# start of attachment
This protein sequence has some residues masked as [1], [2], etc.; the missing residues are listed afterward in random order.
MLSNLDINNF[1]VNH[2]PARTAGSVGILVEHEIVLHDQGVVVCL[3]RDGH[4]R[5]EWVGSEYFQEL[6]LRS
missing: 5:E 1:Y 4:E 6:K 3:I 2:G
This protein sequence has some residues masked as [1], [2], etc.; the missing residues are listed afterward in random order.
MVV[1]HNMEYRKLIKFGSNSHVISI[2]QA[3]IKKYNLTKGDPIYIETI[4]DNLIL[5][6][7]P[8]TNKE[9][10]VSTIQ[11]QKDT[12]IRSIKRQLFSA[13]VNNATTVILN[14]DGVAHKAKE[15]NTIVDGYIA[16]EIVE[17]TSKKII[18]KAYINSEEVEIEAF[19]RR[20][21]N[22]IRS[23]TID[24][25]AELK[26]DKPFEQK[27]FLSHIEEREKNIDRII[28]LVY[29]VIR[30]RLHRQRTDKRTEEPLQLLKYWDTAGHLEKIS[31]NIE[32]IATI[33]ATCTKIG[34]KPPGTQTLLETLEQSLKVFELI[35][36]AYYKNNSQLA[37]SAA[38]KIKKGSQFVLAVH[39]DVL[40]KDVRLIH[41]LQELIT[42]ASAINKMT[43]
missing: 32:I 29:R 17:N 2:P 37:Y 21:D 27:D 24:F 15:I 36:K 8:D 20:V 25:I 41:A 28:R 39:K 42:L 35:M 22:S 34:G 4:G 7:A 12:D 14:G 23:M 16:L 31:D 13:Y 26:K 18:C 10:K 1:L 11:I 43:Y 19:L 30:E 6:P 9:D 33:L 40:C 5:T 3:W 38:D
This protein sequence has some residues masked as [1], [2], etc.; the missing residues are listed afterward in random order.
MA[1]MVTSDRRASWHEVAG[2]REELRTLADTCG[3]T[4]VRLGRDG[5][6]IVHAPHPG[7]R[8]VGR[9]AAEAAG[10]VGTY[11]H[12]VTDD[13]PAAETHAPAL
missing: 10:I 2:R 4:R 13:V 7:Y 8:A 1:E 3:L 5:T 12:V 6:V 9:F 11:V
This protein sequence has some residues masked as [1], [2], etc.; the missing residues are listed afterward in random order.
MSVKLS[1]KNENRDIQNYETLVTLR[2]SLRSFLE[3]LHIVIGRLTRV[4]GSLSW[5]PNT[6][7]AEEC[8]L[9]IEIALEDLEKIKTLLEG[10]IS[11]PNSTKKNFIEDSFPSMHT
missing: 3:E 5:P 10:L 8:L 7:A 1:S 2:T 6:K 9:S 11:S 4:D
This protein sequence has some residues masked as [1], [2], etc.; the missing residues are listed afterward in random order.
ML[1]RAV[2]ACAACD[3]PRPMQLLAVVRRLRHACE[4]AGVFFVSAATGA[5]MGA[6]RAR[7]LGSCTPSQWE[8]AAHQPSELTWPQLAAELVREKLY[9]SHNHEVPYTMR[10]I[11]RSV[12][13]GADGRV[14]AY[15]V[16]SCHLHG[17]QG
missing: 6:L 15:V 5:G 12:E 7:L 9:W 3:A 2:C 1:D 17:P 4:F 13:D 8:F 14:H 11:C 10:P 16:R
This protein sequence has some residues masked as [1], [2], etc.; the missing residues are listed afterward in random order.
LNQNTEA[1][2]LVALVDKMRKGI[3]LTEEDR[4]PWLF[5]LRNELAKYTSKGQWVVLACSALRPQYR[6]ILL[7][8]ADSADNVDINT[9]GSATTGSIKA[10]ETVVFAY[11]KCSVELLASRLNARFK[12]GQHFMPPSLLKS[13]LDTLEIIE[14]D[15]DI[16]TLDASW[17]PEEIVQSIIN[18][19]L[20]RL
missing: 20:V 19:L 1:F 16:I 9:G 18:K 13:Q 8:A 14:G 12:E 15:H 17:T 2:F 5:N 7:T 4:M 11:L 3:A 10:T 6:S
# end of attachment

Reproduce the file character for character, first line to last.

This protein sequence has some residues masked as [1], [2], etc.; the missing residues are listed afterward in random order.
MLSNLDINNF[1]VNH[2]PARTAGSVGILVEHEIVLHDQGVVVCL[3]RDGH[4]R[5]EWVGSEYFQEL[6]LRS
missing: 5:E 1:Y 4:E 6:K 3:I 2:G
This protein sequence has some residues masked as [1], [2], etc.; the missing residues are listed afterward in random order.
MVV[1]HNMEYRKLIKFGSNSHVISI[2]QA[3]IKKYNLTKGDPIYIETI[4]DNLIL[5][6][7]P[8]TNKE[9][10]VSTIQ[11]QKDT[12]IRSIKRQLFSA[13]VNNATTVILN[14]DGVAHKAKE[15]NTIVDGYIA[16]EIVE[17]TSKKII[18]KAYINSEEVEIEAF[19]RR[20][21]N[22]IRS[23]TID[24][25]AELK[26]DKPFEQK[27]FLSHIEEREKNIDRII[28]LVY[29]VIR[30]RLHRQRTDKRTEEPLQLLKYWDTAGHLEKIS[31]NIE[32]IATI[33]ATCTKIG[34]KPPGTQTLLETLEQSLKVFELI[35][36]AYYKNNSQLA[37]SAA[38]KIKKGSQFVLAVH[39]DVL[40]KDVRLIH[41]LQELIT[42]ASAINKMT[43]
missing: 32:I 29:R 17:N 2:P 37:Y 21:D 27:D 24:F 15:I 36:K 8:D 20:V 25:I 41:A 28:R 39:K 42:L 35:M 22:S 34:G 4:G 7:A 12:D 14:G 23:M 16:L 31:D 13:Y 26:K 18:C 10:K 1:L 11:I 43:Y 19:L 30:E 6:P 9:D 33:L 40:C 5:T 3:W 38:D
This protein sequence has some residues masked as [1], [2], etc.; the missing residues are listed afterward in random order.
MA[1]MVTSDRRASWHEVAG[2]REELRTLADTCG[3]T[4]VRLGRDG[5][6]IVHAPHPG[7]R[8]VGR[9]AAEAAG[10]VGTY[11]H[12]VTDD[13]PAAETHAPAL
missing: 10:I 2:R 4:R 13:V 7:Y 8:A 1:E 3:L 5:T 12:V 6:V 9:F 11:V
This protein sequence has some residues masked as [1], [2], etc.; the missing residues are listed afterward in random order.
MSVKLS[1]KNENRDIQNYETLVTLR[2]SLRSFLE[3]LHIVIGRLTRV[4]GSLSW[5]PNT[6][7]AEEC[8]L[9]IEIALEDLEKIKTLLEG[10]IS[11]PNSTKKNFIEDSFPSMHT
missing: 3:E 5:P 10:L 8:L 7:A 1:S 2:T 6:K 9:S 11:S 4:D
This protein sequence has some residues masked as [1], [2], etc.; the missing residues are listed afterward in random order.
ML[1]RAV[2]ACAACD[3]PRPMQLLAVVRRLRHACE[4]AGVFFVSAATGA[5]MGA[6]RAR[7]LGSCTPSQWE[8]AAHQPSELTWPQLAAELVREKLY[9]SHNHEVPYTMR[10]I[11]RSV[12][13]GADGRV[14]AY[15]V[16]SCHLHG[17]QG
missing: 6:L 15:V 5:G 12:E 7:L 9:W 3:A 2:C 1:D 17:P 4:F 13:D 8:F 14:H 11:C 10:P 16:R
This protein sequence has some residues masked as [1], [2], etc.; the missing residues are listed afterward in random order.
LNQNTEA[1][2]LVALVDKMRKGI[3]LTEEDR[4]PWLF[5]LRNELAKYTSKGQWVVLACSALRPQYR[6]ILL[7][8]ADSADNVDINT[9]GSATTGSIKA[10]ETVVFAY[11]KCSVELLASRLNARFK[12]GQHFMPPSLLKS[13]LDTLEIIE[14]D[15]DI[16]TLDASW[17]PEEIVQSIIN[18][19]L[20]RL
missing: 20:V 19:L 1:F 16:I 9:G 18:K 13:Q 8:A 14:G 12:E 15:H 17:T 2:F 5:N 7:T 4:M 11:L 3:A 10:T 6:S